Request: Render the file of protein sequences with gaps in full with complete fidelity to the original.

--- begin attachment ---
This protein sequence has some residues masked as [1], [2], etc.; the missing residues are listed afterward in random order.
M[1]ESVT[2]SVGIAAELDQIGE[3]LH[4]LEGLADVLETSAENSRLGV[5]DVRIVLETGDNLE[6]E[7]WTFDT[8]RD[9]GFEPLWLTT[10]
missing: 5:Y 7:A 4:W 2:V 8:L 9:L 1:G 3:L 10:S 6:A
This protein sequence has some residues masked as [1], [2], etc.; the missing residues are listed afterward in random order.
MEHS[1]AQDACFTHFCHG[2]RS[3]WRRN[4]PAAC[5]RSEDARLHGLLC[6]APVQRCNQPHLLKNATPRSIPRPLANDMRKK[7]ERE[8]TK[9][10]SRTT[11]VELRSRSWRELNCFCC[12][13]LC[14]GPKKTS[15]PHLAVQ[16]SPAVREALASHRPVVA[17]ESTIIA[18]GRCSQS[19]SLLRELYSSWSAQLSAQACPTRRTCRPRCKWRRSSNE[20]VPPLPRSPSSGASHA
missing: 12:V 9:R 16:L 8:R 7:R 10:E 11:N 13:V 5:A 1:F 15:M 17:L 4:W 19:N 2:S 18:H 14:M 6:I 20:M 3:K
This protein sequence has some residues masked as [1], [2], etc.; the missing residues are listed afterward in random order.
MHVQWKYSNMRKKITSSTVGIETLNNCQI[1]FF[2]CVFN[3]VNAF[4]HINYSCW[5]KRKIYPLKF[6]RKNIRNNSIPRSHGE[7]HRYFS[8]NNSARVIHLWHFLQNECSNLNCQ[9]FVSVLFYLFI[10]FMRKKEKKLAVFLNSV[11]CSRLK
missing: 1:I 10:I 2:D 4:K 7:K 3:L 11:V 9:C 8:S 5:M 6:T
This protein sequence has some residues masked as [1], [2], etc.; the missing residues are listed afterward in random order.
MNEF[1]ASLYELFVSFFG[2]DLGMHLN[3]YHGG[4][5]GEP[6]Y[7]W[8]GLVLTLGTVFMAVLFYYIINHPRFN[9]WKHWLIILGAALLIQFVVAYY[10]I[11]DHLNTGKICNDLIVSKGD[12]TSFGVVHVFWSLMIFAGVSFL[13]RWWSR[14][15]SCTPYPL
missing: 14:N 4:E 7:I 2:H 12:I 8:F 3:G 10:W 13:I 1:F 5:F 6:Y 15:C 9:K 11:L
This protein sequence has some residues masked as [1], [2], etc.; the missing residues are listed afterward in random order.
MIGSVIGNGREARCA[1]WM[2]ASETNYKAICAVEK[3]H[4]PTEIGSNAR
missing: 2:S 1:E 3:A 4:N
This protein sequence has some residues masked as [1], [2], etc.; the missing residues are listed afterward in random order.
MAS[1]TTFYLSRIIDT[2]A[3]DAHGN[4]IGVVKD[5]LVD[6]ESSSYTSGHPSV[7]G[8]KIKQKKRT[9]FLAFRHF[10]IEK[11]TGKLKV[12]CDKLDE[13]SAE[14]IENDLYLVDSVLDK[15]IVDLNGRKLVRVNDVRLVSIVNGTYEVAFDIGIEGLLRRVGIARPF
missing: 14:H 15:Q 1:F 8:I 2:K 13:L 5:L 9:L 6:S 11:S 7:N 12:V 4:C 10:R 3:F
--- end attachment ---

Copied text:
This protein sequence has some residues masked as [1], [2], etc.; the missing residues are listed afterward in random order.
M[1]ESVT[2]SVGIAAELDQIGE[3]LH[4]LEGLADVLETSAENSRLGV[5]DVRIVLETGDNLE[6]E[7]WTFDT[8]RD[9]GFEPLWLTT[10]
missing: 5:Y 7:A 4:W 2:V 8:L 9:L 1:G 3:L 10:S 6:A
This protein sequence has some residues masked as [1], [2], etc.; the missing residues are listed afterward in random order.
MEHS[1]AQDACFTHFCHG[2]RS[3]WRRN[4]PAAC[5]RSEDARLHGLLC[6]APVQRCNQPHLLKNATPRSIPRPLANDMRKK[7]ERE[8]TK[9][10]SRTT[11]VELRSRSWRELNCFCC[12][13]LC[14]GPKKTS[15]PHLAVQ[16]SPAVREALASHRPVVA[17]ESTIIA[18]GRCSQS[19]SLLRELYSSWSAQLSAQACPTRRTCRPRCKWRRSSNE[20]VPPLPRSPSSGASHA
missing: 12:V 9:R 16:L 8:R 7:R 10:E 11:N 13:V 5:A 1:F 15:M 17:L 4:W 19:N 2:S 18:H 14:M 6:I 20:M 3:K
This protein sequence has some residues masked as [1], [2], etc.; the missing residues are listed afterward in random order.
MHVQWKYSNMRKKITSSTVGIETLNNCQI[1]FF[2]CVFN[3]VNAF[4]HINYSCW[5]KRKIYPLKF[6]RKNIRNNSIPRSHGE[7]HRYFS[8]NNSARVIHLWHFLQNECSNLNCQ[9]FVSVLFYLFI[10]FMRKKEKKLAVFLNSV[11]CSRLK
missing: 1:I 10:I 2:D 4:K 7:K 3:L 11:V 9:C 8:S 5:M 6:T
This protein sequence has some residues masked as [1], [2], etc.; the missing residues are listed afterward in random order.
MNEF[1]ASLYELFVSFFG[2]DLGMHLN[3]YHGG[4][5]GEP[6]Y[7]W[8]GLVLTLGTVFMAVLFYYIINHPRFN[9]WKHWLIILGAALLIQFVVAYY[10]I[11]DHLNTGKICNDLIVSKGD[12]TSFGVVHVFWSLMIFAGVSFL[13]RWWSR[14][15]SCTPYPL
missing: 14:N 4:E 7:I 2:H 12:I 8:F 3:G 10:W 13:I 1:F 5:F 6:Y 15:C 9:K 11:L
This protein sequence has some residues masked as [1], [2], etc.; the missing residues are listed afterward in random order.
MIGSVIGNGREARCA[1]WM[2]ASETNYKAICAVEK[3]H[4]PTEIGSNAR
missing: 2:S 1:E 3:A 4:N
This protein sequence has some residues masked as [1], [2], etc.; the missing residues are listed afterward in random order.
MAS[1]TTFYLSRIIDT[2]A[3]DAHGN[4]IGVVKD[5]LVD[6]ESSSYTSGHPSV[7]G[8]KIKQKKRT[9]FLAFRHF[10]IEK[11]TGKLKV[12]CDKLDE[13]SAE[14]IENDLYLVDSVLDK[15]IVDLNGRKLVRVNDVRLVSIVNGTYEVAFDIGIEGLLRRVGIARPF
missing: 14:H 15:Q 1:F 8:I 2:K 13:L 5:L 9:L 6:S 11:S 7:N 12:V 4:C 10:R 3:F